5. How does US maintain such high standards for salsa dancing? Isn't it all about fun? Go to Top

We agree salsa dancing first and foremost must be enjoyable. However, we also maintain strict standards to ensure our program challenges students willing to learn. Much of our focus is on ensuring that our students receive the very best attention as we strive to elevate their level of dance. Our instructors will provide constructive feedback and on-going evaluation, while adhering to a pre-defined syllabus for our multi-level classes.

6. Why should I choose to study with UnitedSalseros? Go to Top

We are committed to our students advancement and meeting their goals. Our teacher-student ratio is usually 1 teacher to 2 students providing for very close attention. We are also passionate about what we teach and strive for continuous improvement from both our instructors and students. Finally, we seek to foster and nurture the growth and unity of the salsa community in Toronto. Hence, the term "UNITED" Salseros.

7. What kind of Salsa Style do you teach? Is it authentic? Go to Top

We teach an unique blend of Salsa. We, teach Afro-Cuban movements (Rumba and Santeria) as well as New York—Puerto Rican based salsa. Our instructors are influenced both in their travels and experiences and are not confined to one style of salsa. We fuse our experiences with our creativity to offer a unique experience for our students.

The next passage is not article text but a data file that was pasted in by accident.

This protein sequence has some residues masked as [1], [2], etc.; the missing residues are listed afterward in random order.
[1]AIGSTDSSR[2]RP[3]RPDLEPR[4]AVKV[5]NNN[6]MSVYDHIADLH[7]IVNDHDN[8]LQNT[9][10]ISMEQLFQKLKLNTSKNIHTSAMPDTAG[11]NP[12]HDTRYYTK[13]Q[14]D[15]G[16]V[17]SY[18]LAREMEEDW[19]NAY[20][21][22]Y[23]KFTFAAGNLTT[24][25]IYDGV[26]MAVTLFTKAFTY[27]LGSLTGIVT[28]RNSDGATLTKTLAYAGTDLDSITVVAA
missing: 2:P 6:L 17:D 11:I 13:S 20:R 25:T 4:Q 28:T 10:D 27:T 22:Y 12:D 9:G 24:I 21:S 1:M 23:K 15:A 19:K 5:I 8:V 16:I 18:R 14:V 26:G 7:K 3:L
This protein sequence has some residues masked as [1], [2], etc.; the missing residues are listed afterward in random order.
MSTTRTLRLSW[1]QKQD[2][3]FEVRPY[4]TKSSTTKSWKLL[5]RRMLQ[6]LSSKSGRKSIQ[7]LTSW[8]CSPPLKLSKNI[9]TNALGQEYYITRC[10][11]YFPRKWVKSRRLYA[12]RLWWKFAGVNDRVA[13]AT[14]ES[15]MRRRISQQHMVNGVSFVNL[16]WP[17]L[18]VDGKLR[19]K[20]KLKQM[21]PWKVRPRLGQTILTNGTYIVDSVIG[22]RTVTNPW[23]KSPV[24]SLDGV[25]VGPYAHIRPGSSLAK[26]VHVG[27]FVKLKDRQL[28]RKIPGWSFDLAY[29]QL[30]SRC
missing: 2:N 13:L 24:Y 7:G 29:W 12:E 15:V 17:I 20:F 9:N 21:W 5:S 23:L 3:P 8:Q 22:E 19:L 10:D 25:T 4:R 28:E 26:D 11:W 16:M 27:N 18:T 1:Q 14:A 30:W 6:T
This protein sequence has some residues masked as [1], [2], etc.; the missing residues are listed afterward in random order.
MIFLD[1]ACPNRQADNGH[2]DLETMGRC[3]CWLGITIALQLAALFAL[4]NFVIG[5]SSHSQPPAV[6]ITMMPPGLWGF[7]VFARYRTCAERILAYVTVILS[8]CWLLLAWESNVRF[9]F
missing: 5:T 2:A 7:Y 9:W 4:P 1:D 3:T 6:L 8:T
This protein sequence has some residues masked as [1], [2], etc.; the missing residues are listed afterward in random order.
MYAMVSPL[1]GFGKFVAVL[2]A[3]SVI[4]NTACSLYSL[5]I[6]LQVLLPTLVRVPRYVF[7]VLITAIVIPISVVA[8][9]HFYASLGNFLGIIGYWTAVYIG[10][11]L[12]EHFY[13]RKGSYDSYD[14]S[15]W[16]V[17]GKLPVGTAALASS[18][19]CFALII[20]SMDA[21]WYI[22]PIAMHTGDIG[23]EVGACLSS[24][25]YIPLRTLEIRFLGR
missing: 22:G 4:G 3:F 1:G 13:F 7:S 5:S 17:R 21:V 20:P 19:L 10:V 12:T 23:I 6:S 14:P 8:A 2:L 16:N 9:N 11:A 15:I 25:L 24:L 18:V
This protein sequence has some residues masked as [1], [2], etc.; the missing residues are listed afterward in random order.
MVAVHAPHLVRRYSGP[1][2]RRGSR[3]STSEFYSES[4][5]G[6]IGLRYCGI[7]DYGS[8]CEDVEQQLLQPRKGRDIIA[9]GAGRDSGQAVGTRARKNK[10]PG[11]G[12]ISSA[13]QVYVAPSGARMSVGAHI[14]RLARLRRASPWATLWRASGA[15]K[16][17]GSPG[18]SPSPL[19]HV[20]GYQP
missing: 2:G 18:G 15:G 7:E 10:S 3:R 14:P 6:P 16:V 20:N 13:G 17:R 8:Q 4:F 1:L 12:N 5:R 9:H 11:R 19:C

There are some things, however, that we can almost guarantee if you learn the style of Salsa we are learning:

  1. It is user-friendly with other styles if you learn proper technique in leading, following and timing.
  2. This style of dancing comprises 75% of dancing style in Toronto clubs that Canadian of Latinos and non-Latin background frequent. This fact also applies to almost every country in the word where Salsa has evolved into such a high level that includes both past and modern influences. You will enjoy Salsa congresses better and will have more compatible style with many dancers.
  3. Offers a virtually unlimited progressive challenge in turn patterns, body isolations, styling, leading, following, etc., as you advance. In addition, since it continues to evolve from within and from outside influences from other styles, your growth potential is immense.
  4. You will learn to respect the contributions of Cubans and Puerto Ricans made towards Salsa, as well as appreciate the modern influences that helped shaped it further.

8. How come you do not seem to advertise aggressively? Go to Top

Our reputation as a good instructional company and clientele has always been through people’s recommendations. Our logic is that people who are serious about learning would eventually cross our path. Even though we will be pursuing advertising more actively, this will not distract us from remaining focused on teaching and developing new training strategies. Naturally, we like to continue being successful commercially because of a solid teaching reputation and results-oriented training program—not because of fancy marketing alone.

9. What should I wear in class or in the clubs? Go to Top